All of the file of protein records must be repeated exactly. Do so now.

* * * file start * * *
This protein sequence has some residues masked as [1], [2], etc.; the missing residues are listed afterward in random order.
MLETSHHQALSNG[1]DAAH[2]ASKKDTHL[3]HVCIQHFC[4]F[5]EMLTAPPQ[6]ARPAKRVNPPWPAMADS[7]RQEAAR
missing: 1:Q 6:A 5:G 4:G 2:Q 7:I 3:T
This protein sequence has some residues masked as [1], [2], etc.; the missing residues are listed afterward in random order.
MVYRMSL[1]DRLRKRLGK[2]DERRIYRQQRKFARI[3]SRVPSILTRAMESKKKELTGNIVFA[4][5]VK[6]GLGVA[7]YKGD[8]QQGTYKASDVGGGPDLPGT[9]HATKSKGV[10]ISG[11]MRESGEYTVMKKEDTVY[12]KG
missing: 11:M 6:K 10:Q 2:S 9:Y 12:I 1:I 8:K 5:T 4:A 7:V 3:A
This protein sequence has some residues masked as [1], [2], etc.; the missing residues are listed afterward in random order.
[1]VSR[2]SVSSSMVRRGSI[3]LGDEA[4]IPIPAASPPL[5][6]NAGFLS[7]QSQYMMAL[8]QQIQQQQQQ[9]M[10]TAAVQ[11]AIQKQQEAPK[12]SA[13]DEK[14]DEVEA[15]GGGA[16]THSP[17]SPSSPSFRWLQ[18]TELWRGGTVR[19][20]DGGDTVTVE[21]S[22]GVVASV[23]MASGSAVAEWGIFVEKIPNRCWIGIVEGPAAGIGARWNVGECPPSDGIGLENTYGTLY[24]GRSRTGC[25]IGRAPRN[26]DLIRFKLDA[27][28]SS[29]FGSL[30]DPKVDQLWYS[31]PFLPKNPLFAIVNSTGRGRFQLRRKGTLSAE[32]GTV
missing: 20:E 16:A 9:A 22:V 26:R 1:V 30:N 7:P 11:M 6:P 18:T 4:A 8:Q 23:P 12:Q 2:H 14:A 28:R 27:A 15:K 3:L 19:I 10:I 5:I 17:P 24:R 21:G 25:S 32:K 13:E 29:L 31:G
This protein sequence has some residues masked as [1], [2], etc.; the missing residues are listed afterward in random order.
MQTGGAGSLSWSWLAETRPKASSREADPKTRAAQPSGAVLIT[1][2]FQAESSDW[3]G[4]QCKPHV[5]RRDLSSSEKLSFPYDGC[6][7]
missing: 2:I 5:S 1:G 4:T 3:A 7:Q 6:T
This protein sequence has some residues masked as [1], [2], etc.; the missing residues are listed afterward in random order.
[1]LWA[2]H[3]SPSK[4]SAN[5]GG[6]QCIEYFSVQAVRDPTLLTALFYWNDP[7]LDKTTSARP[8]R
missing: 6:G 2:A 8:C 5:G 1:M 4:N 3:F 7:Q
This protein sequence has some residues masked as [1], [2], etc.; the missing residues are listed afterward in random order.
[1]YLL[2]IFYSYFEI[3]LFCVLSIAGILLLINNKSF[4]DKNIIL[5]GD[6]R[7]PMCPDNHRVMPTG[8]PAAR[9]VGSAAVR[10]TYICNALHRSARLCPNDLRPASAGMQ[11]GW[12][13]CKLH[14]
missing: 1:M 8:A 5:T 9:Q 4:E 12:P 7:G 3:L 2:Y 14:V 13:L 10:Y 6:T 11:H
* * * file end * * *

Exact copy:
This protein sequence has some residues masked as [1], [2], etc.; the missing residues are listed afterward in random order.
MLETSHHQALSNG[1]DAAH[2]ASKKDTHL[3]HVCIQHFC[4]F[5]EMLTAPPQ[6]ARPAKRVNPPWPAMADS[7]RQEAAR
missing: 1:Q 6:A 5:G 4:G 2:Q 7:I 3:T
This protein sequence has some residues masked as [1], [2], etc.; the missing residues are listed afterward in random order.
MVYRMSL[1]DRLRKRLGK[2]DERRIYRQQRKFARI[3]SRVPSILTRAMESKKKELTGNIVFA[4][5]VK[6]GLGVA[7]YKGD[8]QQGTYKASDVGGGPDLPGT[9]HATKSKGV[10]ISG[11]MRESGEYTVMKKEDTVY[12]KG
missing: 11:M 6:K 10:Q 2:S 9:Y 12:I 1:I 8:K 5:T 4:A 7:V 3:A
This protein sequence has some residues masked as [1], [2], etc.; the missing residues are listed afterward in random order.
[1]VSR[2]SVSSSMVRRGSI[3]LGDEA[4]IPIPAASPPL[5][6]NAGFLS[7]QSQYMMAL[8]QQIQQQQQQ[9]M[10]TAAVQ[11]AIQKQQEAPK[12]SA[13]DEK[14]DEVEA[15]GGGA[16]THSP[17]SPSSPSFRWLQ[18]TELWRGGTVR[19][20]DGGDTVTVE[21]S[22]GVVASV[23]MASGSAVAEWGIFVEKIPNRCWIGIVEGPAAGIGARWNVGECPPSDGIGLENTYGTLY[24]GRSRTGC[25]IGRAPRN[26]DLIRFKLDA[27][28]SS[29]FGSL[30]DPKVDQLWYS[31]PFLPKNPLFAIVNSTGRGRFQLRRKGTLSAE[32]GTV
missing: 20:E 16:A 9:A 22:V 26:R 1:V 30:N 7:P 11:M 6:P 18:T 4:A 8:Q 23:P 12:Q 2:H 14:A 28:R 27:A 15:K 3:L 19:I 10:I 5:I 17:P 24:R 21:G 25:S 32:K 13:E 29:L 31:G
This protein sequence has some residues masked as [1], [2], etc.; the missing residues are listed afterward in random order.
MQTGGAGSLSWSWLAETRPKASSREADPKTRAAQPSGAVLIT[1][2]FQAESSDW[3]G[4]QCKPHV[5]RRDLSSSEKLSFPYDGC[6][7]
missing: 2:I 5:S 1:G 4:T 3:A 7:Q 6:T
This protein sequence has some residues masked as [1], [2], etc.; the missing residues are listed afterward in random order.
[1]LWA[2]H[3]SPSK[4]SAN[5]GG[6]QCIEYFSVQAVRDPTLLTALFYWNDP[7]LDKTTSARP[8]R
missing: 6:G 2:A 8:C 5:G 1:M 4:N 3:F 7:Q
This protein sequence has some residues masked as [1], [2], etc.; the missing residues are listed afterward in random order.
[1]YLL[2]IFYSYFEI[3]LFCVLSIAGILLLINNKSF[4]DKNIIL[5]GD[6]R[7]PMCPDNHRVMPTG[8]PAAR[9]VGSAAVR[10]TYICNALHRSARLCPNDLRPASAGMQ[11]GW[12][13]CKLH[14]
missing: 1:M 8:A 5:T 9:Q 4:E 12:P 7:G 3:L 2:Y 14:V 13:L 10:Y 6:T 11:H